Inc., 419 F.2d 1009, 1012 (7th Cir. 1969), cert. denied,
399 U.S. 905, 90 S.Ct. 2194, 26 L.Ed.2d 559 (1970); Atchison, T. & S.F.
Ry. Co. v. Midland Cooperatives, Inc., 306 F. Supp. 723, 726
(W.D.Okla. 1969); Consolidated Freightways Corp. v. Bergan,
99 Idaho 609, 586 P.2d 1053, 1056 (1978). In other cases, however,
the statement was directly relevant to the decision. See, e.g.,
States Marine International, Inc. v. SeattleFirst National Bank,
524 F.2d 245, 248 (9th Cir. 1975); Southern Pacific Co. v. Miller
Abattoir Co., 454 F.2d 357, 359 (3d Cir. 1972); Northwestern P.R.
Co. v. Burchwell Co., 349 F.2d 497, 498 (5th Cir. 1965); Empire
Petroleum Co. v. Sinclair Pipeline Co., 282 F.2d 913, 916 (10th
Cir. 1960); New York C.R. Co. v. Transamerican Petroleum Corp.,
108 F.2d 994, 997-98 (7th Cir. 1939). This weight of authority
causes this court to accept the rule despite its somewhat
AMCEC argues that despite the rule just discussed CF is
estopped to collect from it because its payments to Mattrace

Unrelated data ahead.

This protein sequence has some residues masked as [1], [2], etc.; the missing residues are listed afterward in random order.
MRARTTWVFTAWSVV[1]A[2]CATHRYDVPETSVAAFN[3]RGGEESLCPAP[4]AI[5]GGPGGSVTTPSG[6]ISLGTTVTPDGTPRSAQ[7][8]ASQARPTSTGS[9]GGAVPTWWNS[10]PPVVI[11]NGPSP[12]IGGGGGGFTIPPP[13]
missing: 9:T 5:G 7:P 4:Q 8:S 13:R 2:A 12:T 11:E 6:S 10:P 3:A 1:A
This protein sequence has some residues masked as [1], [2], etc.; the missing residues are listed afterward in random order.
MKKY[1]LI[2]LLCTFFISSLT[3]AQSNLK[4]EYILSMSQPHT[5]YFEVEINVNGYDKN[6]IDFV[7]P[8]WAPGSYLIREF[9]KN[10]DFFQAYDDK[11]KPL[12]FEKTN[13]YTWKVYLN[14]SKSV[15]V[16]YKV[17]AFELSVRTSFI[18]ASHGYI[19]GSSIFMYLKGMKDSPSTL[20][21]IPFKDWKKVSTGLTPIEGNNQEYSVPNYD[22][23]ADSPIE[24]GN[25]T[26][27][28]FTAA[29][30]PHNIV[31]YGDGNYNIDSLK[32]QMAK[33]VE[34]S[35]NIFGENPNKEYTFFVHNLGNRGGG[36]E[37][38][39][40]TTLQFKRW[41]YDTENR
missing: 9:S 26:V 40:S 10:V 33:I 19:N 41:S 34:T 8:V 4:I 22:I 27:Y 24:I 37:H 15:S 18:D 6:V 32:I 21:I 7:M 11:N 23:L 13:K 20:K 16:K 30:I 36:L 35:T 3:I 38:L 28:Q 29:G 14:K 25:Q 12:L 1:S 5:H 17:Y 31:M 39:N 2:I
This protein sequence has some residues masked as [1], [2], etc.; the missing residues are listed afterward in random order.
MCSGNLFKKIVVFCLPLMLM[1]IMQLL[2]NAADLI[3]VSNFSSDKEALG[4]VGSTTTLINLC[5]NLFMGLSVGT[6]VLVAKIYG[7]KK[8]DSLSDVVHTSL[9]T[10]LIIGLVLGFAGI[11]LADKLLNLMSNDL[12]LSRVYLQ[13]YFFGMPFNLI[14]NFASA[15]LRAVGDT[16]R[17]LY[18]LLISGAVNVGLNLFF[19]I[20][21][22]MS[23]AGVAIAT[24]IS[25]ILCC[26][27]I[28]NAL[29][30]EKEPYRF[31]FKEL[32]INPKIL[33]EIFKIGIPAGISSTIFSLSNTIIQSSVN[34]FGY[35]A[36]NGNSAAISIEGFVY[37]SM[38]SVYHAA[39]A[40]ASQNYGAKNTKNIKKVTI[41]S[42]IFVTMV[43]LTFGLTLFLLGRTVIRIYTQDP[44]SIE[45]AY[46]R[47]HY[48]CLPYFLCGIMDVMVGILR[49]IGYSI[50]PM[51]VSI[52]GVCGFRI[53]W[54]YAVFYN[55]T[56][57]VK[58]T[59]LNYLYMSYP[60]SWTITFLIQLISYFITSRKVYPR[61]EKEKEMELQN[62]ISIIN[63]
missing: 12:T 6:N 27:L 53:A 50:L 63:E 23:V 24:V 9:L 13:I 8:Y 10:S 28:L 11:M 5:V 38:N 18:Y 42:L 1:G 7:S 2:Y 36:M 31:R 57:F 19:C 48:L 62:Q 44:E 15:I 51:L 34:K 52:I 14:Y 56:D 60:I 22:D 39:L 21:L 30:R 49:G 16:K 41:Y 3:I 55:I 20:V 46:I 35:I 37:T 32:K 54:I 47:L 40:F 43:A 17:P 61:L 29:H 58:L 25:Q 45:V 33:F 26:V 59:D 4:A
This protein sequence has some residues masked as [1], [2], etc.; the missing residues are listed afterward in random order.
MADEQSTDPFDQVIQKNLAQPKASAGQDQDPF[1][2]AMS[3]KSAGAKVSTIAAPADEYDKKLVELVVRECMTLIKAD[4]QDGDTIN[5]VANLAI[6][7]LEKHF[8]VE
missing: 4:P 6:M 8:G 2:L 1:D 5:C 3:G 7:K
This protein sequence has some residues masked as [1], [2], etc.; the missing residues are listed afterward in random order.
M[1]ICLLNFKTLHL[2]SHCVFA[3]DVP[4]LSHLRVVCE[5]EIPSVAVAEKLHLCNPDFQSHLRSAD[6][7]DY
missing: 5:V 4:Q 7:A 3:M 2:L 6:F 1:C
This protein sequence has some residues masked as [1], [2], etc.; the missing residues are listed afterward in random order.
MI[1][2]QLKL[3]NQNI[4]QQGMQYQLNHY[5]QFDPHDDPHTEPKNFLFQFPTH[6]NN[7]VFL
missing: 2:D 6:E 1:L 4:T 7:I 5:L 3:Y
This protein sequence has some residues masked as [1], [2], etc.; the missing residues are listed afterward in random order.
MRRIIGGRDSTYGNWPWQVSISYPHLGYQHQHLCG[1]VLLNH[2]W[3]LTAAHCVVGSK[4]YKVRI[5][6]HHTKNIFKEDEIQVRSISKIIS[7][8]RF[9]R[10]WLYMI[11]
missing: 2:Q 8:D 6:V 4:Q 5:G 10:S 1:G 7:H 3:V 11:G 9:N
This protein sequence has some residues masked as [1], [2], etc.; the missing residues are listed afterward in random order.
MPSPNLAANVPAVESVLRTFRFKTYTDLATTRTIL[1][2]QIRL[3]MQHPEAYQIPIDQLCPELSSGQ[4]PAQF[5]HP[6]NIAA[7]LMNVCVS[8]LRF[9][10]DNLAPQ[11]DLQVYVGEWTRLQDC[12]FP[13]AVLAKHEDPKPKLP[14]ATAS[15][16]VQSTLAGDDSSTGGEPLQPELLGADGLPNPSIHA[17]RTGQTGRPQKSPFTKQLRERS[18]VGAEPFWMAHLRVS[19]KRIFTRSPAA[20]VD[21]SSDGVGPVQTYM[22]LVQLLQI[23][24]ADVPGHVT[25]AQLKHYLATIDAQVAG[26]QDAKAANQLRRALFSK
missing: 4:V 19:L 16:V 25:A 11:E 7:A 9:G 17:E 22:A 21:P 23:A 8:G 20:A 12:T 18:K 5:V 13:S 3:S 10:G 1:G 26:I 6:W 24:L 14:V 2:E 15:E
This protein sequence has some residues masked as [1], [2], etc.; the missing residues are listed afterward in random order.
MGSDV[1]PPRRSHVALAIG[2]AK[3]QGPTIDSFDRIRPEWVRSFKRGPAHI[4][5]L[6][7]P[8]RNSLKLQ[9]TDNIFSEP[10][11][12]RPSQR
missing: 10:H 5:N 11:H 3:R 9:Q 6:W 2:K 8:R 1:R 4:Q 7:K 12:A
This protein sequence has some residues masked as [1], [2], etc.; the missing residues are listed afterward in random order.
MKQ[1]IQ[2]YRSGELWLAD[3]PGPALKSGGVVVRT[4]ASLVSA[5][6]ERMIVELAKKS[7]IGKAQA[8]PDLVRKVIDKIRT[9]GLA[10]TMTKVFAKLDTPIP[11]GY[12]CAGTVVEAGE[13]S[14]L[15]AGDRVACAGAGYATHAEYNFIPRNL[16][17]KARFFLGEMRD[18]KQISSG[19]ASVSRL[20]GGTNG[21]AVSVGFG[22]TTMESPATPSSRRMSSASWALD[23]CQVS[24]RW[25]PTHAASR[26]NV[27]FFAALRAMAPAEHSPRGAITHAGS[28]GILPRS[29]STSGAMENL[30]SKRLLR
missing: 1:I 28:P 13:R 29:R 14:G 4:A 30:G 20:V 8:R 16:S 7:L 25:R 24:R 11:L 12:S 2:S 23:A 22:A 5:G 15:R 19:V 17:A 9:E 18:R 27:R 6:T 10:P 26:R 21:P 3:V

expressly included the freight charges and it accepted delivery
in reliance on CF's representation that Mattrace had in fact paid
CF for the freight. The estoppel exception to the consignee
liability rule is well-established in this circuit. Consolidated
Freightways Corp. v. Admiral Corp., 442 F.2d 56 (7th Cir. 1971).
See also In re Roll Form Products, Inc., 662 F.2d 150 (2d Cir.
1981); Missouri P.R. Co. v. National Milling Co., 409 F.2d 882
(3d Cir. 1969); Missouri P.R. Co. v. Lake Charles Grain & Grocery
Co., 320 F. Supp. 1064 (W.D.La. 1971). CF responds that an
essential element of the estoppel exception is that the consignee
pay the freight charges to the consignor after delivery in